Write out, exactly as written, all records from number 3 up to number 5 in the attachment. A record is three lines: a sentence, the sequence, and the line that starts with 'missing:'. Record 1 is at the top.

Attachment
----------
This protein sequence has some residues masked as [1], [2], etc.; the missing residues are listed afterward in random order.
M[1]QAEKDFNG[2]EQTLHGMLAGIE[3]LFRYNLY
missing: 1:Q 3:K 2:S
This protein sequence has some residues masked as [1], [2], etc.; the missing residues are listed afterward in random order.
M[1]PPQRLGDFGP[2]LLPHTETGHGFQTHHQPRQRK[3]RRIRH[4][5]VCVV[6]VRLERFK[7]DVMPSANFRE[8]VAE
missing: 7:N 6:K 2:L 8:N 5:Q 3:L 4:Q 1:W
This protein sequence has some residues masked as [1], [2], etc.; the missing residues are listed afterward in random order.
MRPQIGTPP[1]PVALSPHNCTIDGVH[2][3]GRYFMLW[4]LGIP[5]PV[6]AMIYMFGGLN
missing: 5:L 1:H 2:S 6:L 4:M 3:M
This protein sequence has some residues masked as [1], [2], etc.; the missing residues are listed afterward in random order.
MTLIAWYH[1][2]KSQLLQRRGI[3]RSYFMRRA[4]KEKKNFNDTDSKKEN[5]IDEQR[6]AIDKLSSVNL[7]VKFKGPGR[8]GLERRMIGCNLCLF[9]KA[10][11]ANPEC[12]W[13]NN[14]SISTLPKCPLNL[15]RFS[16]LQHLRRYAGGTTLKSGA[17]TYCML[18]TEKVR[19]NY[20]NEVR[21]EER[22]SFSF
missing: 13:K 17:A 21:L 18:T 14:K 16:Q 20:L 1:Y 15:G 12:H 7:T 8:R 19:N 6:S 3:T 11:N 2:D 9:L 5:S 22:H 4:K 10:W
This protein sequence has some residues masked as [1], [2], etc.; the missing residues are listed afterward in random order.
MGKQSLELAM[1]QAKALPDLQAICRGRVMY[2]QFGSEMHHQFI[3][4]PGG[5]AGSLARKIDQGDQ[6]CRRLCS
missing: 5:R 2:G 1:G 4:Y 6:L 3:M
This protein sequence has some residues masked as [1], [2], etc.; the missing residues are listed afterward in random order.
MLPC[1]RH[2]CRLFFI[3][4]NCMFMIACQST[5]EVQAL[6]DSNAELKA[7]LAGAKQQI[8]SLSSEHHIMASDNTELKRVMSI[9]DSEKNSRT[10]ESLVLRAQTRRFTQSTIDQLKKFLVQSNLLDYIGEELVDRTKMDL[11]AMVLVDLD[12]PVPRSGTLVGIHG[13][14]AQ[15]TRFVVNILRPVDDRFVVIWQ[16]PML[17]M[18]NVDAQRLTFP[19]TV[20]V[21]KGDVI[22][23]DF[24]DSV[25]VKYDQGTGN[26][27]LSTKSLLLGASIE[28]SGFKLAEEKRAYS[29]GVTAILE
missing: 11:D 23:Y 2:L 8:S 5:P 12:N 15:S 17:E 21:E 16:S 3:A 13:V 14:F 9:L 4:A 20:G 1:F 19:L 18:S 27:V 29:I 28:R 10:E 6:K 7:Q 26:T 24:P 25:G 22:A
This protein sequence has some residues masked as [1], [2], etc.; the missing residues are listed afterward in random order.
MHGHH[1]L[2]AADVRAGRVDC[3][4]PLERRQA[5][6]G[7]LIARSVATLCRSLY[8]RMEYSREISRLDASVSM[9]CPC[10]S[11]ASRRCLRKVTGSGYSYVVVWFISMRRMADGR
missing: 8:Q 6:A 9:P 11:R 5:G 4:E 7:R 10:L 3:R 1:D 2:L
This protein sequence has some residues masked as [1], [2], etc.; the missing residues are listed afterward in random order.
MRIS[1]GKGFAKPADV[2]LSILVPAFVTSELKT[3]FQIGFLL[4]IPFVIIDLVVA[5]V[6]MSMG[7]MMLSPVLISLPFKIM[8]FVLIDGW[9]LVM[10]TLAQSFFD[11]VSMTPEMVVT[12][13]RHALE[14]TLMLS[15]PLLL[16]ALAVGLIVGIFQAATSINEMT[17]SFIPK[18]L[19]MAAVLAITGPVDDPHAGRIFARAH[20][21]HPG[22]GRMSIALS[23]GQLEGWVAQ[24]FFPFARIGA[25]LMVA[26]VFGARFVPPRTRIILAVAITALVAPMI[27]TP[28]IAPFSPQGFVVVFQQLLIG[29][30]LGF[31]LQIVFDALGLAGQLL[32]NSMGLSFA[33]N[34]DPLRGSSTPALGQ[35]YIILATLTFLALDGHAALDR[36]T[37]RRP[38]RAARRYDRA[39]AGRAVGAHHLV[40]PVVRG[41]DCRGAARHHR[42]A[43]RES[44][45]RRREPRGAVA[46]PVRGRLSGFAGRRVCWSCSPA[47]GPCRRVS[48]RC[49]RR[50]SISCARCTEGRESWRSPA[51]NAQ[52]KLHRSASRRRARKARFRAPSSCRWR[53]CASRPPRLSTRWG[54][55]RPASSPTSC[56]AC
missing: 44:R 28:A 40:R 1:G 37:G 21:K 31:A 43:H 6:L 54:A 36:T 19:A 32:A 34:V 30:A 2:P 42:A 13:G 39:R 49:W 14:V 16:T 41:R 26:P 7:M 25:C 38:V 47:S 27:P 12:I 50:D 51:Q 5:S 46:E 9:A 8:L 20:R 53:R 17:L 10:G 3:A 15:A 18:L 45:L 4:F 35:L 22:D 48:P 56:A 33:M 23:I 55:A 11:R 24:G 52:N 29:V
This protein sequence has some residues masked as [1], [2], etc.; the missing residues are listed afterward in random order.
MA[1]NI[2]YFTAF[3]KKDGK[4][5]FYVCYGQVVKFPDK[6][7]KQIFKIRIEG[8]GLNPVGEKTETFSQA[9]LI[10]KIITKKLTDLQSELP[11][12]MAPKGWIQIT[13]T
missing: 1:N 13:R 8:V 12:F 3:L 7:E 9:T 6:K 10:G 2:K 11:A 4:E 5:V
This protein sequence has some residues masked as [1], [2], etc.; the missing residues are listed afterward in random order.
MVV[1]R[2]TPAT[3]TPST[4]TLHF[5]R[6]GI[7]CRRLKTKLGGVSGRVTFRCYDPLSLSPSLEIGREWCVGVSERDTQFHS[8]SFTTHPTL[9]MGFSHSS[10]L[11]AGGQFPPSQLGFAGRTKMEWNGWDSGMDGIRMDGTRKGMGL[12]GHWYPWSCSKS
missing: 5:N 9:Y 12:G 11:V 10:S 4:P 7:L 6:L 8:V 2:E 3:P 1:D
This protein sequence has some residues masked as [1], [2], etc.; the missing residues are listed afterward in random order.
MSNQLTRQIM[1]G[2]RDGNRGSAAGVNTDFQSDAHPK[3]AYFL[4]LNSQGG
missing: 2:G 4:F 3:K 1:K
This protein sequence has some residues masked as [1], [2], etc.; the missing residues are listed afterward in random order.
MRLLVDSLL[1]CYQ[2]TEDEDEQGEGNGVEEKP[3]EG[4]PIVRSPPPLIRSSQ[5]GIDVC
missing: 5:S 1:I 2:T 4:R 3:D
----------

This protein sequence has some residues masked as [1], [2], etc.; the missing residues are listed afterward in random order.
MRPQIGTPP[1]PVALSPHNCTIDGVH[2][3]GRYFMLW[4]LGIP[5]PV[6]AMIYMFGGLN
missing: 5:L 1:H 2:S 6:L 4:M 3:M
This protein sequence has some residues masked as [1], [2], etc.; the missing residues are listed afterward in random order.
MTLIAWYH[1][2]KSQLLQRRGI[3]RSYFMRRA[4]KEKKNFNDTDSKKEN[5]IDEQR[6]AIDKLSSVNL[7]VKFKGPGR[8]GLERRMIGCNLCLF[9]KA[10][11]ANPEC[12]W[13]NN[14]SISTLPKCPLNL[15]RFS[16]LQHLRRYAGGTTLKSGA[17]TYCML[18]TEKVR[19]NY[20]NEVR[21]EER[22]SFSF
missing: 13:K 17:A 21:L 18:T 14:K 16:Q 20:L 1:Y 15:G 12:H 7:T 8:R 19:N 6:S 3:T 11:N 2:D 9:L 5:S 22:H 4:K 10:W
This protein sequence has some residues masked as [1], [2], etc.; the missing residues are listed afterward in random order.
MGKQSLELAM[1]QAKALPDLQAICRGRVMY[2]QFGSEMHHQFI[3][4]PGG[5]AGSLARKIDQGDQ[6]CRRLCS
missing: 5:R 2:G 1:G 4:Y 6:L 3:M